Upon squaring together an Internet connection with mere gaffer tape and a mini-co axial carefully hammered into the 3.5mm audio jack...I was on. The world opened up, and as I sat in that little squalid shack which was my temporary home...blogging became something completely new. The egoistic, day-to-day mundane became the selfless and vivid recollection of events in the village who had granted me honorary citizen status. I got to know what broadband would feel like at 56k speed, but not due to poor latency...but instead economy components. Upon blogging my experience with the good samaritan and the villagers, a commenter posted:

    "Hey man you should be like the chieftain or leader or some crap? Lead these folks into a revolutionary tech thing! -- Lance"

    It was that night that I near-emptied my bank account buying 200 Tablets at $35 - that's $7000 bucks. I gave a tablet to every villager bar a few spares. It was then I set about making speeches about online rights. Having educated the villagers to open source rights, technology issues, we set about changing the world. Our first stop was a pilgrimage to the Nepalese steppes to sabotage a Dalai Lama press conference for publicity, but as about fifty of us packed up to go I received a call from David in editorial back home - my HTC Android! It was still on!

    "Pete? Pete. Hi we need you back here in England as soon as possible there's a few urgents things to cover. Can you fly back tomorrow afternoon?"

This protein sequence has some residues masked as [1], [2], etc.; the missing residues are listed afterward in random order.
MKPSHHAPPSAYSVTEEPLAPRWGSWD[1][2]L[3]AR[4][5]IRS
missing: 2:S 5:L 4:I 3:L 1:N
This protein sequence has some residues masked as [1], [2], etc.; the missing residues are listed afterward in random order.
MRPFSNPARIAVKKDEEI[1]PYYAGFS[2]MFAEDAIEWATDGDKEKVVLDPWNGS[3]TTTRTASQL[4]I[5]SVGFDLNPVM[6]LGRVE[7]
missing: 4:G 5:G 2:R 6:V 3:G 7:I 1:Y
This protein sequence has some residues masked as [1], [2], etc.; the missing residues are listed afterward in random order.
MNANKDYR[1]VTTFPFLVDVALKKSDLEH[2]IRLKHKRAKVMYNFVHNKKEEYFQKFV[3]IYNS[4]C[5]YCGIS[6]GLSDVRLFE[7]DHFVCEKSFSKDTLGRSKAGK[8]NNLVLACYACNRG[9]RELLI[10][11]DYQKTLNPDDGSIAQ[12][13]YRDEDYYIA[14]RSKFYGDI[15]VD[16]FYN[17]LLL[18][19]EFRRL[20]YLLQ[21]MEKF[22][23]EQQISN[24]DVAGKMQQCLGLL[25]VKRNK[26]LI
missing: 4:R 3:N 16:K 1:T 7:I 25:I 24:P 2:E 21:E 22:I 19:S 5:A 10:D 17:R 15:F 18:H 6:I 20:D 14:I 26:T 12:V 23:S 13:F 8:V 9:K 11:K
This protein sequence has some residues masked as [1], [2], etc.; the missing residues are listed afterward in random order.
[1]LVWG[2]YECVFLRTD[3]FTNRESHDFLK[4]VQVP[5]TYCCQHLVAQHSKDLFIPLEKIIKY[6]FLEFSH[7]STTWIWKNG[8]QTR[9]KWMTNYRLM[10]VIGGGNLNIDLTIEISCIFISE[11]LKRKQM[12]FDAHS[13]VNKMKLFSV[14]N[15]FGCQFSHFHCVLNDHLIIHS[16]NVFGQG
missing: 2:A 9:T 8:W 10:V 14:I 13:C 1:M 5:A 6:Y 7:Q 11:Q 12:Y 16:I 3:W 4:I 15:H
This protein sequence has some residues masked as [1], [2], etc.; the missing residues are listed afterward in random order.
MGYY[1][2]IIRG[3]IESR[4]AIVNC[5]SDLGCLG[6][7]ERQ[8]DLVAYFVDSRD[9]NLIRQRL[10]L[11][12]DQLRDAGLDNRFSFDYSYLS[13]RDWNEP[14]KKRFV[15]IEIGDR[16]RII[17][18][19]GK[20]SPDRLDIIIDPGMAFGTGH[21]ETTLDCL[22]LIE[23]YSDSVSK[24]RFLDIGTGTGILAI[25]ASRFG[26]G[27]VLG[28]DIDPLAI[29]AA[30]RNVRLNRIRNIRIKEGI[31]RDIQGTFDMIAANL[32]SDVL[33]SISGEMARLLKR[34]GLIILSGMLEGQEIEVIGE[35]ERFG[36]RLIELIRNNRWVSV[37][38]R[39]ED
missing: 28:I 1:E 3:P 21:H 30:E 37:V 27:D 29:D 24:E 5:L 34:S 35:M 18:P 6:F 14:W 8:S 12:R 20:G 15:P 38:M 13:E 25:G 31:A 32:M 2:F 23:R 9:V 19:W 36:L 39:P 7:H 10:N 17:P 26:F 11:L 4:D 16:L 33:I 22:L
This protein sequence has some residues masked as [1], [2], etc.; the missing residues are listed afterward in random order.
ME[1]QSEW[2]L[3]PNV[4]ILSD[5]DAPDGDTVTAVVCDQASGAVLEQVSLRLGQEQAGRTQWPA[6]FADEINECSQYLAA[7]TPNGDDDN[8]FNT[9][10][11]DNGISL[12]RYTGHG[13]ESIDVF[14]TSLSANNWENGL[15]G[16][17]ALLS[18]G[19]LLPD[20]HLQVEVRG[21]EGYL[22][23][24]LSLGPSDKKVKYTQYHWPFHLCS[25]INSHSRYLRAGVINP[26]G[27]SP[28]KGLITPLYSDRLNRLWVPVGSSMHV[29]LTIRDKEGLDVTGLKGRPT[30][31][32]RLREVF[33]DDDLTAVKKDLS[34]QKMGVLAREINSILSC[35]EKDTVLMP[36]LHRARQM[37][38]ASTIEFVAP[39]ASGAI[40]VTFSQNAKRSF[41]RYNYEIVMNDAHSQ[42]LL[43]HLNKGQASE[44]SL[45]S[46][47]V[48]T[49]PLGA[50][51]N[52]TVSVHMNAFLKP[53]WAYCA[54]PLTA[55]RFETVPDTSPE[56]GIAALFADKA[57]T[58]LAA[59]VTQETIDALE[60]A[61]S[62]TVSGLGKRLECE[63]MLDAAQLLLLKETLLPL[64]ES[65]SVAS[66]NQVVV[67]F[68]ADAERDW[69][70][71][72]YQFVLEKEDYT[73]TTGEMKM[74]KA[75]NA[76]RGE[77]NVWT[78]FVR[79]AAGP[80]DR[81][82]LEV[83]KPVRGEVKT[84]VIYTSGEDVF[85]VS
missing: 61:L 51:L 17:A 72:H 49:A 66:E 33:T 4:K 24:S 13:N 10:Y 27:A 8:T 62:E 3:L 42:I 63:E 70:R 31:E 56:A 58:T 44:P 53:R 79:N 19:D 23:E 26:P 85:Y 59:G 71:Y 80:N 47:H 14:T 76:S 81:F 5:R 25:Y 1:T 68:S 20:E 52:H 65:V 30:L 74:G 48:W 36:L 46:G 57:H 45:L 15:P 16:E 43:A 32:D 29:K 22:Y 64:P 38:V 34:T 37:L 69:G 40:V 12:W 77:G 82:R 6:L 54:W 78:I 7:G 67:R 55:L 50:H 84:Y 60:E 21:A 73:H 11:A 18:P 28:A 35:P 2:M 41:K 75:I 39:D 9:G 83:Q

A tear had already dropped from my face to the Tablet on the nearby bed. Two villagers had entered and were looking at me intently as I had my conversation in English: "Yeah, yeah I can make it...can you wire some cash over; I had some unexpected expenses and..."

    Dave was in a hurry and brusque: "Okay, money will be in your account within a few hours. Be back here Tuesday morning - deadlines to fill and all that. Your computer has been pining for you I swear....later man."

    Tablet PCs in India changed my life, and though my plans to become the head of a village failed and the depression built upon leaving...the experience shall never leave me.

    • You are a satirical bastard with too much talent.

      Thanks for the enjoyable read.

      -FL

    • Re: (Score:3, Insightful)

      by Lord Ender (156273)

      I've been to rural Indian villages. If you give these guys computers, most of them will sell them to buy new axles for their ox carts or whatever. Most of these people can't read, so what could they do with a computer?

  • by IANAAC (692242) on Friday July 23, 2010 @09:48AM (#33003022)
    Whether they're Android, Meego, Win7, whatever.

    I can't be the only one that's tired of hearing about them. And I'm willing to bet that the majority of them will never be in production.

    Then again, I'm firmly in the netbook camp, so a tablet wouldn't appeal to me.

  • by PPalmgren (1009823) on Friday July 23, 2010 @09:58AM (#33003140)

    If outsourcing has taught me anything, this is going to BSOD unless you follow the step-by-step script that comes with the tablet.

  • At $35 a piece... (Score:3, Interesting)

    by grumpyman (849537) on Friday July 23, 2010 @10:06AM (#33003214)